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Curveball the key for Washington Nationals’ Roenis Elías to be more effective against lefties

After an injury-plagued half-season with the Washington Nationals, the team hopes that Roenis Elías will be a weapon out of the bullpen, especially against lefties...

2019 World Series Game 2 - Washington Nationals v. Houston Astros Photo by Cooper Neill/MLB Photos via Getty Images

Here we go again. In a near-annual event, it’s time to wonder whether the Washington Nationals will be able to put together a reliable bullpen, something they do less often than not.

The addition of Will Harris and reunion with Daniel Hudson in free agency to help Sean Doolittle in high-leverage spots is a good start. However, what will truly decide whether the team’s bullpen will bounce back or not will be improvement of returning players.

One of those players, who also seems to be going under the radar, is Roenis Elías.

The left-hander was acquired with high expectations at the trade deadline last season, but immediately injured his hamstring running to first base in his first game for the Nats. He was then scarcely used the rest of the way in 2019 after re-injuring that hamstring.

With a full offseason behind him, the Nationals are hoping that Elías will become a big weapon out of the bullpen and justify giving up the prospects they gave up for him.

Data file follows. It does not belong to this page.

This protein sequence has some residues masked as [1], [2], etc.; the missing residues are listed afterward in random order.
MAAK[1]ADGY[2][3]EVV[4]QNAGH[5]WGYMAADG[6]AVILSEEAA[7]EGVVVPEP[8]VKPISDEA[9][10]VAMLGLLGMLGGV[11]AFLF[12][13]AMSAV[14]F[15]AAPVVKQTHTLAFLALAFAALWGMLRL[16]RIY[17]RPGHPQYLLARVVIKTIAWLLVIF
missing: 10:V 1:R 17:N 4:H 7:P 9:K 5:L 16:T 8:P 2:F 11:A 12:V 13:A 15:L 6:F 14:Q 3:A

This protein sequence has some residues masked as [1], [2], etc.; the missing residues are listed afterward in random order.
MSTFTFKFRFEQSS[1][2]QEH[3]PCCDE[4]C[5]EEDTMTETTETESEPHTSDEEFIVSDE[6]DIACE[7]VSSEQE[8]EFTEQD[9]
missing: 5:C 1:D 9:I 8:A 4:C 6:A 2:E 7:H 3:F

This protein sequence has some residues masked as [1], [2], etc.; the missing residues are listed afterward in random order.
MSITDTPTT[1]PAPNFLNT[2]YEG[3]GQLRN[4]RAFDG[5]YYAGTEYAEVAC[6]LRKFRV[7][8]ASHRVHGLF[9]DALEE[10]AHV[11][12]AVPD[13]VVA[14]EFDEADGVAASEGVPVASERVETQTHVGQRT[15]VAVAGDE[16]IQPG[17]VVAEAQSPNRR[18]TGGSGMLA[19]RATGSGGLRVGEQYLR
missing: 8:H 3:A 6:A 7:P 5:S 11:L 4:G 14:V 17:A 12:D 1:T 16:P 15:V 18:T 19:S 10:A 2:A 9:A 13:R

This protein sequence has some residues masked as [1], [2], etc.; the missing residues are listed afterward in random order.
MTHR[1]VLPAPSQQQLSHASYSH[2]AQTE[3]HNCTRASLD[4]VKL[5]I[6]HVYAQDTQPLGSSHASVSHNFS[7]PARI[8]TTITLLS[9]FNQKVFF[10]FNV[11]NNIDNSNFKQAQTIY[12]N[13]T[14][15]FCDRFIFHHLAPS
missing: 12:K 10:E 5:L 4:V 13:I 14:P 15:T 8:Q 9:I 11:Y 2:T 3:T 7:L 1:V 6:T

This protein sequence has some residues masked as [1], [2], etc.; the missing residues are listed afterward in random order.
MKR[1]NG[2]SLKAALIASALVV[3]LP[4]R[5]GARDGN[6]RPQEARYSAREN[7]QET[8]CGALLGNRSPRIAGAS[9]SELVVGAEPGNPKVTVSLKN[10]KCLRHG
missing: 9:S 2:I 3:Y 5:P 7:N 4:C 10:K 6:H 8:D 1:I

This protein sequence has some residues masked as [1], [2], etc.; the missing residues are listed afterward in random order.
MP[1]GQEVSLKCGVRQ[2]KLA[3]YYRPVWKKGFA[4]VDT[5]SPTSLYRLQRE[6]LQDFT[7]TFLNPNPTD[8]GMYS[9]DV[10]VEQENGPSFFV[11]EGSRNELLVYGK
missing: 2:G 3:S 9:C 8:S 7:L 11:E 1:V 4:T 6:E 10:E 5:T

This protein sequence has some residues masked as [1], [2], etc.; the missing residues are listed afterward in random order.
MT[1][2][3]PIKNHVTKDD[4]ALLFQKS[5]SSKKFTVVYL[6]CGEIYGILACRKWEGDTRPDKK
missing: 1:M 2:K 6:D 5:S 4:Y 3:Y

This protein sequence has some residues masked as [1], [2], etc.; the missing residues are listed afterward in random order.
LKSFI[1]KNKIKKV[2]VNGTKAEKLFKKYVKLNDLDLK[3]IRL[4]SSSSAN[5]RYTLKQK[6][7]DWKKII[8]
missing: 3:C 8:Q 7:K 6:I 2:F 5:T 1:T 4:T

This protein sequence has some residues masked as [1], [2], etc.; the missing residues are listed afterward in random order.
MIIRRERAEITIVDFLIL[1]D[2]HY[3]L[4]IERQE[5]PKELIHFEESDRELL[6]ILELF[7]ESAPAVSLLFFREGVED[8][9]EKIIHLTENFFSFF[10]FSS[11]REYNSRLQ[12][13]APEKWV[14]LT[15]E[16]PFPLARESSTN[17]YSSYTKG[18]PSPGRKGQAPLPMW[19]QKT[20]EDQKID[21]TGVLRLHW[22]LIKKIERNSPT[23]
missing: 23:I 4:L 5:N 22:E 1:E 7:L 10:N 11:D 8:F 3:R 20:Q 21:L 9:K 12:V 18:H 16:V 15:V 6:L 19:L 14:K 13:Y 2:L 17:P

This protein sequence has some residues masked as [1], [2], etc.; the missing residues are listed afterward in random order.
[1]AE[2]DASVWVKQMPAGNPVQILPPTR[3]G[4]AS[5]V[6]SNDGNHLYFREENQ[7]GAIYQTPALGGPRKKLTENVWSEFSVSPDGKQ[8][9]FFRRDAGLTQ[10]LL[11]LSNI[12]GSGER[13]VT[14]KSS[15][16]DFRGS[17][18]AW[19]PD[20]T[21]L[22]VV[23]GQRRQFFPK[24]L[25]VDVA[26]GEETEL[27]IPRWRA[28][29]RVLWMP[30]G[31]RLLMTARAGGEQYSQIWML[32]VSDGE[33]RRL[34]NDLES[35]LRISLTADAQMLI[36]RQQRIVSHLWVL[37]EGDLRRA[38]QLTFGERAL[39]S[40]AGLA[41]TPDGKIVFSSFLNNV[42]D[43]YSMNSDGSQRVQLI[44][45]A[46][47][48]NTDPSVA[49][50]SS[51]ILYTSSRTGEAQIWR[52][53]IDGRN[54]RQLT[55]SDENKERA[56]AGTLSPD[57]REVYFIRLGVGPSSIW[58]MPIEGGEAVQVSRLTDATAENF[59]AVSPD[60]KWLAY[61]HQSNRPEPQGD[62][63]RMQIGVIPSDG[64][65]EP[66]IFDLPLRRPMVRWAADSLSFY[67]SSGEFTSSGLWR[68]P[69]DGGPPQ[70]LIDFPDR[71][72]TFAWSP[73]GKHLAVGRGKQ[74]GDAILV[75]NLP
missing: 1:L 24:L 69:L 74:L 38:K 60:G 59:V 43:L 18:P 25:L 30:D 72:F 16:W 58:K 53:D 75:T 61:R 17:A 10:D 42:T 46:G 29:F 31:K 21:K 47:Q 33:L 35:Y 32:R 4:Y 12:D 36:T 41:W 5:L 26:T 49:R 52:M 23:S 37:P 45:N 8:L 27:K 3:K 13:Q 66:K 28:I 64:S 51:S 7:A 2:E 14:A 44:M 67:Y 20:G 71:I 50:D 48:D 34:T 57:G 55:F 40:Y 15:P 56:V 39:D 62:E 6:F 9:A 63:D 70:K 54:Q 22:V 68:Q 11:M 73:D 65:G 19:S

However, one area that the big left-hander will need to improve on is getting lefties out.

The only other left-hander who is set to be in the Nats’ bullpen on Opening Day is Doolittle and it looks like he will slot back in the closer’s role, at least to start the year.

That leaves Elías the duty of potentially dealing with some of the fearsome left-handed hitters in the NL East, even if it’s not as a traditional LOOGY with the three-batter minimum.

Now, the initial signs of using Elías heavily against lefties don’t bode well. His splits against them last season were pretty drastic as southpaws slashed .368/.455/.649 against him compared to an outstanding .181/.235/.333 slash line against right-handed hitters.

Despite last season’s numbers, there’s plenty of optimism that Elías can reverse that trend.

“I think his splits will improve, just because his career splits are much better than his splits were last year,” Rizzo said at the Winter Meetings in December. “His stuff is good.”

“Again, we didn’t see him pitch much for us, but we’ve seen him in the past. And prior to the trade deadline, he was closing out games for Seattle, and his stuff is good.

“He’s up to 95-96 with the fastball. He’s got a breaking pitch and a changeup. And again, he never really hit the ground running with us, because of injuries. But we think that he’ll be a reliable guy for us in the future.”

As Rizzo says, Elías’s career splits are much more even in comparison to his 2019 figures.

Over his career, right-handed hitters have slashed .244/.318/.399 against Elías, while lefties hold a .262/.342/.398 slash line. Left-handers have been marginally better, but not by much.